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Western Washington wildfire: What are we facing this year and beyond?

Trying to predict the likelihood that Western Washington will be scorched with severe forest fires this summer must be an overwhelming job for our region’s meteorologists. In the midst of a pandemic, fire managers and fire crews desperately would like to know what kinds of fire conditions they will face this year, not only in …

Distinguished Research Award recipient Ed Kolodziej.

Kolodziej wins UWT’s 2020 Distinguished Research Award

Puget Sound Institute collaborator Ed Kolodziej is the recipient of this year’s University of Washington Tacoma Distinguished Research Award for his work to identify toxic contaminants in the Puget Sound watershed. The annual award “recognizes a faculty member who has achieved a record of notable scholarship or creative activity, who has generated new knowledge or …

Warm-water ‘blobs’ significantly diminish salmon, other fish populations, study says

It’s no secret that salmon and other Northwest fish populations are expected to shrink as a result of a warming Pacific Ocean. But a new study suggests that the resulting decline in commercial fishing by 2050 could be twice as great as previously estimated by climate scientists. The higher estimates of population declines were calculated …

An endangered southern resident orca leaps out of the water in Puget Sound. Photo courtesy of NOAA.

Research in the time of the coronavirus

As the state’s stay-at-home order drags on, much of the work to recover Puget Sound has shifted online. Funding schedules for the state and federal Strategic Initiatives remain on track and events like the Salish Sea Ecosystem Conference are going virtual next week with presentations by video conference. But researchers face an entirely different situation …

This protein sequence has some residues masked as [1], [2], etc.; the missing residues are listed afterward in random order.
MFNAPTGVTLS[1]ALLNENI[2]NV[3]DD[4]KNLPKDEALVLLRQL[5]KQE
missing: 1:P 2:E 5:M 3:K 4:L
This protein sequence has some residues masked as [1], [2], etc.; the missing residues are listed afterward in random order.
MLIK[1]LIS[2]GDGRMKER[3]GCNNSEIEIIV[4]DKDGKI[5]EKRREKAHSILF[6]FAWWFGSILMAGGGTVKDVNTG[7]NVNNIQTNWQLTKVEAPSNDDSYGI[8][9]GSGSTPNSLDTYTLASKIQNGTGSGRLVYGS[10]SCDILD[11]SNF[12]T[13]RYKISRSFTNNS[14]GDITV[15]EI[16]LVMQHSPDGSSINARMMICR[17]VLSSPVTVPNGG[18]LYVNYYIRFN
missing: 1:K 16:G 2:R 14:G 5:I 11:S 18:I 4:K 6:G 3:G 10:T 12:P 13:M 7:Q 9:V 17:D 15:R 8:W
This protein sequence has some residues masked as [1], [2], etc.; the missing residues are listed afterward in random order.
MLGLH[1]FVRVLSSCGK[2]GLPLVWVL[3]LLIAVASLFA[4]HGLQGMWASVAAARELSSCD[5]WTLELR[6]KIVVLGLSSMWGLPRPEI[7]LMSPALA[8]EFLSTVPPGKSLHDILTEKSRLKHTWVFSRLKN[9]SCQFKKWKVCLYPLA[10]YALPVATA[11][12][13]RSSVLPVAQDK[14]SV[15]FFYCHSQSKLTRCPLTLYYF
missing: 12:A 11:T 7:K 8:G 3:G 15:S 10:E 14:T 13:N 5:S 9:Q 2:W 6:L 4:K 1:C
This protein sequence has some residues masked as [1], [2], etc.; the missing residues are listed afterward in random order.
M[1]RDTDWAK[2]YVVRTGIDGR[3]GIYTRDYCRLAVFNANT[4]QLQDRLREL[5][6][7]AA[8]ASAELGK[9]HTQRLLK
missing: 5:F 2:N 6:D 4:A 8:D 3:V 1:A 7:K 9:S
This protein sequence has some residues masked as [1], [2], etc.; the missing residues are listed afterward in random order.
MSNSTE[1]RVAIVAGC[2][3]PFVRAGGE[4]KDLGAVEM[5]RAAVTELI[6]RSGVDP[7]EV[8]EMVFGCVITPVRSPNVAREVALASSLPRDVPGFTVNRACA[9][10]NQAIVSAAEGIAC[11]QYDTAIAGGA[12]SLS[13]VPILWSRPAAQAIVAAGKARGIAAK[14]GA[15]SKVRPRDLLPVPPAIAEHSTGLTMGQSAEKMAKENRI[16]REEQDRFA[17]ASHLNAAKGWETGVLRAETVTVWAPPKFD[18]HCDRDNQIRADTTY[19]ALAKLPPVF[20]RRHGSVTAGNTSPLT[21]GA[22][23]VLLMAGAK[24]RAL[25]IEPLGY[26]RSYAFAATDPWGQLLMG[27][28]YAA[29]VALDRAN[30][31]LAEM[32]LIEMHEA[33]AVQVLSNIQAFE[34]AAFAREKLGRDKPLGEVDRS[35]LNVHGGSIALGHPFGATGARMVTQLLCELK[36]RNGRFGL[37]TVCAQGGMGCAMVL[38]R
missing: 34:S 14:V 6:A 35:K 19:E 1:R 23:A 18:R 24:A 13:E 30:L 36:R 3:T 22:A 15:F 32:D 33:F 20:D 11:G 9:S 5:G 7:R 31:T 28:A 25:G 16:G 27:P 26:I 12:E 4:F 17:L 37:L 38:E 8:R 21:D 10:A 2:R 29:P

Salmon expeditions challenge old beliefs

Long-held assumptions about where salmon go during their years of swimming in the Pacific Ocean may need to be revised, according to Dick Beamish, a Canadian salmon researcher who helped organize two scientific expeditions into the Pacific Ocean. For example, sockeye salmon have been caught in nets farther south than conventional wisdom would suggest, Beamish …

Time to spare? Why not conduct some real online research to advance science

If you are looking for something constructive to do in this stay-at-home period of our lives, I might suggest joining a team of scientists conducting real online research. Zooniverse, a clearinghouse of about 100 active crowd-sourced science projects, has added educational materials for all age groups. Students learning at home can assist professional researchers as …

Second Pacific salmon expedition gets a chance to see the effects of cooler water

A second research cruise to study the winter travels of salmon in the Pacific Ocean got underway today, when 12 scientists from three countries left Victoria, B.C., aboard the trawler Pacific Legacy. Researchers say they have learned a great deal from the first salmon cruise a year ago, when 21 scientists from five countries ventured …

Virus related to measles could push Puget Sound orcas to extinction, study says

Researchers studying the killer whales that frequent Puget Sound are growing increasingly concerned that a dangerous virus or other disease-causing organism could spread through the population and hasten extinction of these critically endangered southern resident orcas. Without dramatic changes to their environment, extinction is already considered the likely future for the southern residents, as they …

Missing orca named ‘Mega’ lived a long, productive life, says Ken Balcomb

A 43-year-old male orca named Mega, now missing and presumed dead, was one of the first new calves that researcher Ken Balcomb spotted when he began his extensive census of Southern Resident killer whales back in 1976. Ken didn’t know it at the time, but the baby orca — one of nine born in 1977 …

How air pollution becomes water pollution with long-term effects on Puget Sound

When thinking of air pollution, I used to think only of breathing toxic chemicals into our lungs, with uncertain health effects. That’s bad enough, but air pollution — which is everywhere — is also getting into our waterways and penetrating deep into our food webs. Rivers, lakes and Puget Sound, no body of water escapes …